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Businesses have been advised that CBD products that have not been submitted for valid novel food authorisation by March 2021 “will be taken off the shelves.” The Food Standards Agency says that the process ensures novel foods meet legal standards on safety and content.
In the meantime companies are still able to sell existing CBD products that are correctly labelled, are not unsafe to eat and do not contain substances that fall under drugs legislation.
Emily Miles, chief executive of the FSA, said, “CBD products are widely available on the high street but are not properly authorised. The CBD industry must provide more information about the safety and contents of these products to the regulator before 31 March 2021, or the products will be taken off the shelves.
“Also today, we are advising that CBD could be risky for vulnerable groups, and suggesting an upper limit of 70mg a day for everyone else taking the product.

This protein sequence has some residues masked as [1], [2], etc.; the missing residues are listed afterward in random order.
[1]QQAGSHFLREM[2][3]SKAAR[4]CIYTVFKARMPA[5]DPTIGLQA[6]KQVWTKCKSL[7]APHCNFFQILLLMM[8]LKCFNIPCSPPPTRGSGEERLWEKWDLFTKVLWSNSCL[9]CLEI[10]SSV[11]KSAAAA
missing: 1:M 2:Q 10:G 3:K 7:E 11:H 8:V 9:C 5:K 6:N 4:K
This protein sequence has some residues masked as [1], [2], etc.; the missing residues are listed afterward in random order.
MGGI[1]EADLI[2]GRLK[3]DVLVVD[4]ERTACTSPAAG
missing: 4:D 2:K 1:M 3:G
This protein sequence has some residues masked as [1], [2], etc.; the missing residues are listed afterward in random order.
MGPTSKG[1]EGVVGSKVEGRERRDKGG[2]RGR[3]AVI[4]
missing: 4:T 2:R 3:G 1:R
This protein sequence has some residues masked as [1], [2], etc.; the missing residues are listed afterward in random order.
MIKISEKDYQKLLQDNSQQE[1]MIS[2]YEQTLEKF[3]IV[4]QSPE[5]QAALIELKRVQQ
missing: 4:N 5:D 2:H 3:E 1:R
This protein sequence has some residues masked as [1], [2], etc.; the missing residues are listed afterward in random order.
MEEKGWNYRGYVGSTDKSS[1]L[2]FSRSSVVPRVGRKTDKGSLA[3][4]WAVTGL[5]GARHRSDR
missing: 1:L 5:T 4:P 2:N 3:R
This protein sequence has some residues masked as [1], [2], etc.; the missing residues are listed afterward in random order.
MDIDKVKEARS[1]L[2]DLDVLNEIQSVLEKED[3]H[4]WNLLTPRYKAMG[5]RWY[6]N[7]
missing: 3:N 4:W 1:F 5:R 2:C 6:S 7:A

“The actions that we’re taking today are a pragmatic and proportionate step in balancing the protection of public health with consumer choice. It’s now up to industry to supply this information so that the public can be reassured that CBD is safe and what it says it is.”
Professor Alan Boobis, chair of the Committee on Toxicity, added, “My committee has reviewed the evidence on CBD food products and found evidence there are potential adverse health effects from the consumption of these products. We are particularly concerned about pregnant or breast-feeding women and people on medication.
“We don’t know enough to be sure about such a risk but I am pleased with the sensible and pragmatic approach the FSA is taking. The committee will continue to keep these products under review in the months ahead.”
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